Horticulturist Arie Vanspronsen and Watertown Legion veteran officer Bob Thomas with their Vimy tree, planted at the branch. – Barry Gray,The Hamilton Spectator
A two-metre sapling that is a direct descendant of the English oaks at Vimy Ridge is the only tree in Hamilton to receive heritage designation.
While planted on the grounds of the Waterdown Legion only in June, the Vimy Memorial Oak Tree is significant because of its lineage.
The fenced-in sapling is one of approximately 100 oaks sent across the country to commemorate the more than 10,000 Canadian casualties in the Battle of Vimy Ridge.
“Hopefully it will be a memorial for many years to come for all those who fought in our area in World War I.”
The story of the trees stems from acorns collected by Canadian soldier Leslie Miller, who survived the First World War victory won by Canadian troops April 9 to 12, 1917.
After picking up the acorns scattered around an oak tree destroyed by shelling, Miller — who died in 1979 — sent them home.
They were planted on his rural Scarborough property, where they grew into a forest of oaks on land now owned by the Scarborough Chinese Baptist Church.
For the 100th anniversary of the Battle of Vimy Ridge, efforts were made to grow offspring trees by grafting hundreds of branches from the tips of the trees to saplings of English oaks from British Columbia.
The local sapling found its way to the Waterdown Legion after a phone call Thomas received from Arie Vanspronsen of the Flamborough Horticultural Society, asking if he would be interested in a Vimy oak tree.
A quick internet search solidified his answer.
“Wow, I’m real interested,” Thomas recalled thinking. “Let’s do it.”
Thomas reached out to the Vimy Oaks Legacy Corporation, where he had to apply for a tree, and received his approval within 24 hours.
Conveniently, the Legion was planning an event in June to commemorate the 100th anniversary of Vimy Ridge.
They were able, with the help of the horticultural society, to get the sapling in time for the event at which the tree was planted just east of the Legion’s sign.
It was at this event that Ward 15 Coun. Judi Partridge suggested putting the tree forward for heritage designation.
“I thought it was quite important for protection in the future,” she said. “One hundred years from now that tree is going to be still standing, and I think it’s important that no one be able to come along and just chop it down without adhering to the heritage designation requirements.”
The Legion agreed, not knowing at the time the tree would be the only tree or landscape designated a heritage property in Hamilton.
A double trunk maple tree was designated by the former Township of Glanbrook before being cut down in 2002 because of safety concerns.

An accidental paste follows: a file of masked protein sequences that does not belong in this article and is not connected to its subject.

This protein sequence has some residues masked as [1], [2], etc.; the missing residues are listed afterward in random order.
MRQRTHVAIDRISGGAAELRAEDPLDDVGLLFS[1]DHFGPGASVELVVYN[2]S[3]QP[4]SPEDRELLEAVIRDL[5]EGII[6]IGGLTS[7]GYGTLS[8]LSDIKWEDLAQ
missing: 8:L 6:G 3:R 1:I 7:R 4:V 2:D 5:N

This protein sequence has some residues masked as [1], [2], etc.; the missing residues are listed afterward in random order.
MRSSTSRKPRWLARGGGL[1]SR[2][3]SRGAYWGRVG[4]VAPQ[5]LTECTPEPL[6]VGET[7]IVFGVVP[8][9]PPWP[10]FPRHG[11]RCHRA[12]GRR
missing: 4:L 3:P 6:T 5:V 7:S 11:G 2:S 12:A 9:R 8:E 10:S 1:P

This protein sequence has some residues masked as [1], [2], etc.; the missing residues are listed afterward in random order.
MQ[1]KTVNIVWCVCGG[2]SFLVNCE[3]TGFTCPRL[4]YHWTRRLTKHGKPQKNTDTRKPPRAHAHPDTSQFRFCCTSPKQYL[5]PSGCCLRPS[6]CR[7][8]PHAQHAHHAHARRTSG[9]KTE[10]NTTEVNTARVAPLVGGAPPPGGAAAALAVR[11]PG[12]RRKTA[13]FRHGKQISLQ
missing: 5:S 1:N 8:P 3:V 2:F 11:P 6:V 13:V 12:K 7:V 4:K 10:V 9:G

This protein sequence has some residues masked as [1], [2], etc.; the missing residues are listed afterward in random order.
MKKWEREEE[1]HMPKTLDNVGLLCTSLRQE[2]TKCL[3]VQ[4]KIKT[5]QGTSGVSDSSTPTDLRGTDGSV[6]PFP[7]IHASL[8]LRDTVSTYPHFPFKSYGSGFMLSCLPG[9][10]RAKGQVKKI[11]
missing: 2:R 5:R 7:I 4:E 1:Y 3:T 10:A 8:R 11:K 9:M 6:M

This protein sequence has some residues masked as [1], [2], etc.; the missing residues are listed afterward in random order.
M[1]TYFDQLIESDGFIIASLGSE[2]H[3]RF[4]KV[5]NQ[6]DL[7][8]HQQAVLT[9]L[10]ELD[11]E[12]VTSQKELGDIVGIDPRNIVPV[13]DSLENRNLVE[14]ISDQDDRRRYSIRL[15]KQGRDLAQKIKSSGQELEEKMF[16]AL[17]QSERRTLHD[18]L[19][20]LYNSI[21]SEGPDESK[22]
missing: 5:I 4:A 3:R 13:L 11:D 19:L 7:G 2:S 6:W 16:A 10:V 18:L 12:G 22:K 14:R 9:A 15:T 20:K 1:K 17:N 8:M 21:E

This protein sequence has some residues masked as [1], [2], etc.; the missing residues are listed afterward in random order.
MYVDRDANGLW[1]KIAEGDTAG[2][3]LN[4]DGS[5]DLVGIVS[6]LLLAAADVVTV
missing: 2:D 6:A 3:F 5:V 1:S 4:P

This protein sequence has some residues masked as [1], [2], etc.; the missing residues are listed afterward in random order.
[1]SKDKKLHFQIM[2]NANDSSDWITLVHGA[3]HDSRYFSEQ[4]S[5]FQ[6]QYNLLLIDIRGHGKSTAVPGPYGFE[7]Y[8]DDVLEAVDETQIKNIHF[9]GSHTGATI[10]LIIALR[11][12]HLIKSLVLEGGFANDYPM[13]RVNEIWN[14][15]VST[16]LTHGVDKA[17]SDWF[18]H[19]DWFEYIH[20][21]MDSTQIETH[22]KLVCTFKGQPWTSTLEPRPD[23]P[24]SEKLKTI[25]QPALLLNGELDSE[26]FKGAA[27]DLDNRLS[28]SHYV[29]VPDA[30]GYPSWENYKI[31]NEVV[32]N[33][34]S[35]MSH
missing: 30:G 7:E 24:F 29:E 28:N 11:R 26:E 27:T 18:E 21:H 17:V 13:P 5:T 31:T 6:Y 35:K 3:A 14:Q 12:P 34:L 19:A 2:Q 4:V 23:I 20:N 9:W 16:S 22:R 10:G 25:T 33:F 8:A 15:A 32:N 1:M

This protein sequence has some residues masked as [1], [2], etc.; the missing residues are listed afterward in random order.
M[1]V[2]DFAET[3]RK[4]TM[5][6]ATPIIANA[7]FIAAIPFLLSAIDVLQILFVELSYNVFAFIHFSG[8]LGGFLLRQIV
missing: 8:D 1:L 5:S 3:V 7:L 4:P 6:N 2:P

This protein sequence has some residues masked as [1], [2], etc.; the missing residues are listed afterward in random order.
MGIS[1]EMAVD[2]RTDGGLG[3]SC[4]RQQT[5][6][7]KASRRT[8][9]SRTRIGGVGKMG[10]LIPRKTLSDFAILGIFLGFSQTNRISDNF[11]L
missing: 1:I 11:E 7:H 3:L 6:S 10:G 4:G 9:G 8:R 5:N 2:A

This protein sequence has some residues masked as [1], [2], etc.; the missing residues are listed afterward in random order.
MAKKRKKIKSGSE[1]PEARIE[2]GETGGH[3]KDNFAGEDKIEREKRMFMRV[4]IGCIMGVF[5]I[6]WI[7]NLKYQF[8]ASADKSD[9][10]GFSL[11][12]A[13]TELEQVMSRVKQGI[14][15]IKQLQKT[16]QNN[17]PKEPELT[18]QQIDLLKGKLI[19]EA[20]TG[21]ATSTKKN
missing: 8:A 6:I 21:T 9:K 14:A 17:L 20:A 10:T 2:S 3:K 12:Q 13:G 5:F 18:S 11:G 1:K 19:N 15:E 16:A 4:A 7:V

Partridge said another Vimy oak tree was planted in the fall at Waterdown Memorial Park. She intends to bring forward a motion this spring to have that tree designated as well.
A notice of intention to designate the Vimy Memorial Oak Tree was posted on the city’s website Dec. 22, starting a 30-day appeal process.
Council approved designation of the tree on Nov. 8 — in time for Remembrance Day — but once that process is over, it can officially be documented on heritage lists and registers, said municipal heritage committee chair Alissa Denham-Robinson.
Denham-Robinson said this is precedent-setting for heritage planning staff who, for the first time, went through the steps of designating a tree.
While it’s not unusual across Ontario or the rest of Canada, it’s the first time Hamilton has been presented with a request, she said.
“It allows us to look at other areas of the city,” said Denham-Robinson. “There’s other significant, more established trees that probably should have some protection.”
Most interesting in the designation of the Vimy Memorial Oak Tree is that it’s a sapling, she noted.
Often, thoughts of a heritage tree conjure visions of something “stately” that’s been around for hundreds of years, she said.
But this tree is significant because of the historical context — its roots to the Battle of Vimy Ridge — plus its location on the grounds of the Waterdown Legion, said Denham-Robinson.
“It’s created a landscape in Flamborough that’s going to highlight the military history for Canada,” she said. “It’s something that’s leaving a legacy … Future generations are going to be able to see that tree and understand that story.”
On the grounds of the Legion, a green wrought iron fence donated by Versitech Industries Inc. encloses the tree to provide protection. One acorn fell from it last fall.
A small plaque has been put up, but the Legion intends to raise money for a large boulder with a plaque that tells the whole story, Thomas said.
“Boy, we’re real proud of it,” he said. “We’re so pleased to have the tree.”